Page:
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Easing the burden of cancer treatments

Medical oncologist Dr Ross Jennens explains how cancer treatments can be done in patients' homes.

Over the past few months we’ve seen some good innovations in cancer treatments in Australia with Medibank now offering eligible members the option of having their cancer treatments in the comfort of their own home.

With improvements in drugs, their side effects and clinical outcomes over the years, an increasing number of chemotherapy infusions and injections are now considered safe for administration in a patient’s home. Home chemotherapy is quite common in the UK, and, as a consultant medical oncologist in Victoria, I have used some of the home chemotherapy services being offered by a few of Melbourne’s public hospitals. They worked well for my patients, but the services weren’t available to private patients.

I was pleased to learn this has now changed, and that, with Healthcare at Home Australia and its team of experienced oncology nurses, Medibank is now offering home chemotherapy to its eligible members.

One of my patients, an 82-year-old man with cancer, needs regular chemotherapy infusions. He has been coming in to our day oncology unit but, as neither he nor his wife drive, his daughter has been forced to take time off work to bring him in. I spoke to the patient about receiving home treatment and he now has some of his infusions in the comfort of his home, and his daughter is able to keep working.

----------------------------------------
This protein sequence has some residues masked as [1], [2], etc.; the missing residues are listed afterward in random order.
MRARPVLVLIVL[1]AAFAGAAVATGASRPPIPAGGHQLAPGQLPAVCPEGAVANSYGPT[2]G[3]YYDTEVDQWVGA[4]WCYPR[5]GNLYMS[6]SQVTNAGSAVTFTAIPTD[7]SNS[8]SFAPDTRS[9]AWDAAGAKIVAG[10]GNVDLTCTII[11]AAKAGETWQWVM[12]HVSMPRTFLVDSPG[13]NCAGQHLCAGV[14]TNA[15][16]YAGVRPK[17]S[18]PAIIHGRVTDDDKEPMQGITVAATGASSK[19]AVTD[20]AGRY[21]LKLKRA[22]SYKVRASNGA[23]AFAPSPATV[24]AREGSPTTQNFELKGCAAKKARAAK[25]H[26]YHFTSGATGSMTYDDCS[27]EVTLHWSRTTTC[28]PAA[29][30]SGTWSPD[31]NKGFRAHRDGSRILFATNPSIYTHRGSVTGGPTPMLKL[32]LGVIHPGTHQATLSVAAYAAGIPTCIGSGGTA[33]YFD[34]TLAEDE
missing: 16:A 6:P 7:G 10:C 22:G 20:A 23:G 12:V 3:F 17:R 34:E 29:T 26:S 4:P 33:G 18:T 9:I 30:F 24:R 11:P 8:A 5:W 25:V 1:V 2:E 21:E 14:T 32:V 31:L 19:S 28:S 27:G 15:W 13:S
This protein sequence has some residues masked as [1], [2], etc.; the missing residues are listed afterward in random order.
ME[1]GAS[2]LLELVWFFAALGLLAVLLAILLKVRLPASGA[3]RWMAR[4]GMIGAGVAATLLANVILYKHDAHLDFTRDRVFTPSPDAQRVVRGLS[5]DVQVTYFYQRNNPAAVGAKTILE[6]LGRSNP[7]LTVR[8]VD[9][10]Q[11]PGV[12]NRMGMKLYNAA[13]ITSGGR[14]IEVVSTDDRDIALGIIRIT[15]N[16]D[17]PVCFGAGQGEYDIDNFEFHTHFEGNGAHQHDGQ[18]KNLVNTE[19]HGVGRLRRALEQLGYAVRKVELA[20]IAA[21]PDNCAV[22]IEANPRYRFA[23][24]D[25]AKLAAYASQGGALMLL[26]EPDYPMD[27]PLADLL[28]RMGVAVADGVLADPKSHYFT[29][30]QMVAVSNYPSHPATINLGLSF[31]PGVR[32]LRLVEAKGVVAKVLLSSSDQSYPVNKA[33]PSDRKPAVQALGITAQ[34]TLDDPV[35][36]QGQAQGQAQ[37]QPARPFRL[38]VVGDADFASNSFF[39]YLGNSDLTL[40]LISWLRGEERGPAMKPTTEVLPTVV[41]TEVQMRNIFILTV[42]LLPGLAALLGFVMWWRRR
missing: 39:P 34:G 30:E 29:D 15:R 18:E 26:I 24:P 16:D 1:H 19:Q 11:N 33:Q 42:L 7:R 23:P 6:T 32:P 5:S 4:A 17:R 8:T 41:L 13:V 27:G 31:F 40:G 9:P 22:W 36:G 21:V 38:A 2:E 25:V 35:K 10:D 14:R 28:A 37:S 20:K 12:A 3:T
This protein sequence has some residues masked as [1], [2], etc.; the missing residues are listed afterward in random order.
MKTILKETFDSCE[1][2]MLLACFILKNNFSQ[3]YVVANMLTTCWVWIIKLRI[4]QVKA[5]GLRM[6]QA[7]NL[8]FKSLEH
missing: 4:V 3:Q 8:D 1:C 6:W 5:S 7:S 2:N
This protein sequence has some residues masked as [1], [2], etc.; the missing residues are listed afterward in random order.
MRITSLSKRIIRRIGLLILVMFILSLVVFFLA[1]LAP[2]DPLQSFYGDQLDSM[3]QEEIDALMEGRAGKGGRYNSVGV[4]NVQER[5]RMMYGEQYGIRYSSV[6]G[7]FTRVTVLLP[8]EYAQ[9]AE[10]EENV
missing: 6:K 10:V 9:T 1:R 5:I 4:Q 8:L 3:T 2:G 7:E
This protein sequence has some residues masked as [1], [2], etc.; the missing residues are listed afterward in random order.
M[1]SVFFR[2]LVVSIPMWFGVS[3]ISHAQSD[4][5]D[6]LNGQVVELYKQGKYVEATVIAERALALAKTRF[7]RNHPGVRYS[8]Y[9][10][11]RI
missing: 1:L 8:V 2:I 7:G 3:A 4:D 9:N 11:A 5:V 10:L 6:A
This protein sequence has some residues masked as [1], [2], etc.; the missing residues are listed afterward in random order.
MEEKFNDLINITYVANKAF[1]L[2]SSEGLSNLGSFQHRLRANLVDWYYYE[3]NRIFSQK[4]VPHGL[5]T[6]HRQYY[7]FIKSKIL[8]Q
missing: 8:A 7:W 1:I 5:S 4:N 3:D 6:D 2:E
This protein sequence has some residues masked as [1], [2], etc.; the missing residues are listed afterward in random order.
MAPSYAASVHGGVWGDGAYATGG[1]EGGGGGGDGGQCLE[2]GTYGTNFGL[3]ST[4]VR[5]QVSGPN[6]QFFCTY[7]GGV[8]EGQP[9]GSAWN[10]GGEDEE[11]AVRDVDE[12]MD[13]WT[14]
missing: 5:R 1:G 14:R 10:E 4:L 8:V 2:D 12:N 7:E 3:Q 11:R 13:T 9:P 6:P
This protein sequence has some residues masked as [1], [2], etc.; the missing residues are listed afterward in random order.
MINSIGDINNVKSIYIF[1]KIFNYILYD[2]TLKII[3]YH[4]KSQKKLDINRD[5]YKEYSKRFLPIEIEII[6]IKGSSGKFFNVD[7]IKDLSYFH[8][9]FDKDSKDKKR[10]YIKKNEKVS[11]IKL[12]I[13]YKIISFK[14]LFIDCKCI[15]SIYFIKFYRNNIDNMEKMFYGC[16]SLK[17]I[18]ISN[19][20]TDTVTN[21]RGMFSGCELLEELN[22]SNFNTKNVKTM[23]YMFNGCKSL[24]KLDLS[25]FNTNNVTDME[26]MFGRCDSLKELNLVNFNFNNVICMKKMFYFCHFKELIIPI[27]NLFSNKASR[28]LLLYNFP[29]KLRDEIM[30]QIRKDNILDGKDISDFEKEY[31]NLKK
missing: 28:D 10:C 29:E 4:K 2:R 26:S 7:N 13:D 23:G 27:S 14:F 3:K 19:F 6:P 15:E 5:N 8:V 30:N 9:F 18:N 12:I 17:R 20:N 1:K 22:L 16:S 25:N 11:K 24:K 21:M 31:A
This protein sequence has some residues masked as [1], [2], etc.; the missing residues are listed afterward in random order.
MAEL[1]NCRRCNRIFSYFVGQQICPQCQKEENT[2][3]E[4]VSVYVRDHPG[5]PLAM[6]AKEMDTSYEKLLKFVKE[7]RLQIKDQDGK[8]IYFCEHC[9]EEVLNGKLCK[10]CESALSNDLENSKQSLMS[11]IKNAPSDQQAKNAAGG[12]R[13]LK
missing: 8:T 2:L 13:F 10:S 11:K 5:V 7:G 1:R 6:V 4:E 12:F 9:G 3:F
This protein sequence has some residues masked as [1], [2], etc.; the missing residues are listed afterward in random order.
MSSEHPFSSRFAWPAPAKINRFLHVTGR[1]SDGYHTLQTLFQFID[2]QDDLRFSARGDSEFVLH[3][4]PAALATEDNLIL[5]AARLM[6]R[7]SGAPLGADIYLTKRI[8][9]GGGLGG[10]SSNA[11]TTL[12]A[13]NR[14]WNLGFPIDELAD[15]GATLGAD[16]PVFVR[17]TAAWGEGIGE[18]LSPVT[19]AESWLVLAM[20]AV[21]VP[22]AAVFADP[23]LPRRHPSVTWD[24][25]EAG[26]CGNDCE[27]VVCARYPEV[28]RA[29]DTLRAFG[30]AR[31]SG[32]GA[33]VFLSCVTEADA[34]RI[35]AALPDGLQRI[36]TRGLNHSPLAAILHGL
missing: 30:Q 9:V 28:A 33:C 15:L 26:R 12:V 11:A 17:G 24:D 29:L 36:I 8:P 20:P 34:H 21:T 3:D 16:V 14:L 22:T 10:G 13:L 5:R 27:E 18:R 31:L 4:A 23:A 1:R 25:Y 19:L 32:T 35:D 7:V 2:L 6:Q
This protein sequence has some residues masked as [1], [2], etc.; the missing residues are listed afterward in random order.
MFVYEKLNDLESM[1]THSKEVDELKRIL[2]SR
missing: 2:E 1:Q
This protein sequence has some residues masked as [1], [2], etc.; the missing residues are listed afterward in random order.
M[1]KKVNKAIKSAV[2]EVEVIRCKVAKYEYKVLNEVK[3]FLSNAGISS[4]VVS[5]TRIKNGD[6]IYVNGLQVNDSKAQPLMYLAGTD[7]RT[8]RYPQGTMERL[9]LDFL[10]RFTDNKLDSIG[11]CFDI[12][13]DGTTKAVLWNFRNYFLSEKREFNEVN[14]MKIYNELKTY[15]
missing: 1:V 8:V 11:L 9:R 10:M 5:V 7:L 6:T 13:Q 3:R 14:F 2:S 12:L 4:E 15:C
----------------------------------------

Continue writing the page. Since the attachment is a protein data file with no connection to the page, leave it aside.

A Healthcare at Home Australia (HaH) nurse calls him to set up the appointment and on the day of treatment collects his chemotherapy and drives out to his home. Before the treatment starts the nurse gives him a comprehensive oncology assessment, and if she has any concerns she can call me to discuss his treatment. Otherwise she begins the infusion and stays with the patient throughout. This one-to-one nursing gives me a very high level of confidence in the service. Importantly, HaH also identified a need for more ongoing support for some of the patient’s side effects, support which they are providing, so he is getting excellent care.

Home chemotherapy infusions or injections are not for every patient or for every drug, but many oncology patients should consider asking their oncologist if they would be suitable. Time and money spent traveling, finding parking and then waiting to be treated are burdens that could be avoided in many cases.

I would recommend Healthcare at Home Australia (HaH) to other consultants. The referral process is simple, and I am sent comprehensive data from each visit for my files. Together with the very high standard of care provided by HaH, home chemotherapy is not just convenient but importantly, also safe.

Advice to patients considering home chemotherapy

  • Speak to your oncologist about your suitability
  • Your oncologist will continue to direct and oversee your treatment, and HaH will report to your oncologist and follow your oncologist’s orders
  • As well as infusions and injections, there is home support available for patients taking oral chemotherapy
  • If you’re unsure, consider trialling the service, or alternating between hospital/clinic treatment and home treatment
  • Even with home treatment there will still be times when your oncologist will need to see you at the clinic or hospital

Dr Ross Jennens is a consultant medical oncologist at Epworth Healthcare

Medical oncologist Dr Ross Jennens explains how cancer treatments can now be given to patients in their own home, bringing greater convenience while still delivering excellent outcomes.

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